New Delhi, March 13 (IANS) The Supreme Court on Monday referred a batch of petitions seeking recognition of same sex marriage to a constitution bench for final hearing, noting it is a “very seminal issue” against the backdrop of interplay of various rights including of right to live with dignity.
A bench headed by Chief Justice D.Y. Chandrachud and comprising Justices P.S. Narasimha and J.B. Pardiwala said: “It is a very seminal issue”, while scheduling the matter for consideration before a five-judge bench on April 18. The proceedings will be live streamed.
The bench said it will invoke Article 145 (3) of the Constitution and have this matter decided by a constitution bench, comprising five judges.
Solicitor General Tushar Mehta, representing the Centre, contended that the right to love or right to express one’s love, irrespective of gender of other person, is completely different from what the court would find the mechanism to give recognition or to give a sanctity by way of an institution called marriage.
He stressed that freedom of choice has already been recognised by the apex court and no one was interfering with those rights but conferring the right of marriage fell in the exclusive domain of legislature.
Mehta further contended that if the marriage is recognised between same sex, then the question will be of adoption, then the Parliament, which represents the will of the people, will have to examine the psychology of child, who has seen either two men or two women as parents, and has not been reared by a father and a mother, and clarified that he is not giving any judgement.
He added that Parliament will have to debate and take a call, in view of societal ethos and several other factors, whether same-sex marriage needs to be recognised.
At this juncture, the Chief Justice told Mehta: “The adopted child of a lesbian couple or a gay couple does not have to be necessarily a lesbian or gay. It depends on the child, may or may not.”
Senior advocate K.V. Viswanathan, representing one of the petitioners, submitted that the matter here is right to life under Article 21 and right to expression under Article 19 of the Constitution. He stressed that denial of the right to marry is denial of the right to expression and dignity, which are natural rights to individuals.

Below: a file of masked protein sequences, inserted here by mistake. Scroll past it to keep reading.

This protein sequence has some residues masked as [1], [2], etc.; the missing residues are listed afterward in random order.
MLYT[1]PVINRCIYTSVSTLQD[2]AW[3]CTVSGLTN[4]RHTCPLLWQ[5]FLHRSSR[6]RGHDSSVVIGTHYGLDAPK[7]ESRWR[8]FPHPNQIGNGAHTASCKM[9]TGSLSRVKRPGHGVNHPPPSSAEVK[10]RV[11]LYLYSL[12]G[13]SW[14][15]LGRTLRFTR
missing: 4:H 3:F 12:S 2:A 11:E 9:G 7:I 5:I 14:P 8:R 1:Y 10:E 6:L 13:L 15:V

Senior advocate Neeraj Kishan Kaul, representing some of the petitioners, submitted that the Special Marriage Act recognised marriage between two persons. He argued that in the Navtej Johar (decriminalisation of Section 377 of IPC), the apex court had said the right to life included the right to marriage, procreation, and even sexual orientation.
Senior advocates Mukul Rohatgi, and Saurabh Kirpal, briefed by a team of advocates from Karanjawala & Co, representing some of the petitioners, argued that the petitions pertained to issues of fundamental rights.
Senior advocate A.M. Singhvi said the right to marry cannot be withheld to a class of persons solely on the basis of their sexual orientation.
Mehta submitted that the apex court in Navtej Johar had already clarified on the issue of marriage of same sex couples and added that the question of stigma etc has already been taken care of.
The Centre, in an affidavit, contended that legal validation of same-sex marriage will cause “complete havoc” with the delicate balance of personal laws in the country and in accepted societal values. It stressed that legislative policy recognises marriage as a bond only between a biological man and a biological woman.
The Central government said that living together as partners and having sexual relationship by same sex individuals, which is decriminalised now, is not comparable with the Indian family unit – a husband, a wife, and children born out of the union – while opposing pleas seeking recognition of same-sex marriage. It stressed that same-sex marriage is not in conformity with societal morality and Indian ethos.
In the affidavit, the Central government said the notion of marriage itself necessarily and inevitably presupposes a union between two persons of the opposite sex. This definition is socially, culturally, and legally ingrained into the very idea and concept of marriage and ought not to be disturbed or diluted by judicial interpretation, it added.
The Centre’s response came on a batch of petitions challenging certain provisions of the Hindu Marriage Act, Foreign Marriage Act and the Special Marriage Act and other marriage laws as unconstitutional on the ground that they deny same sex couples the right to marry or alternatively to read these provisions broadly so as to include same sex marriage.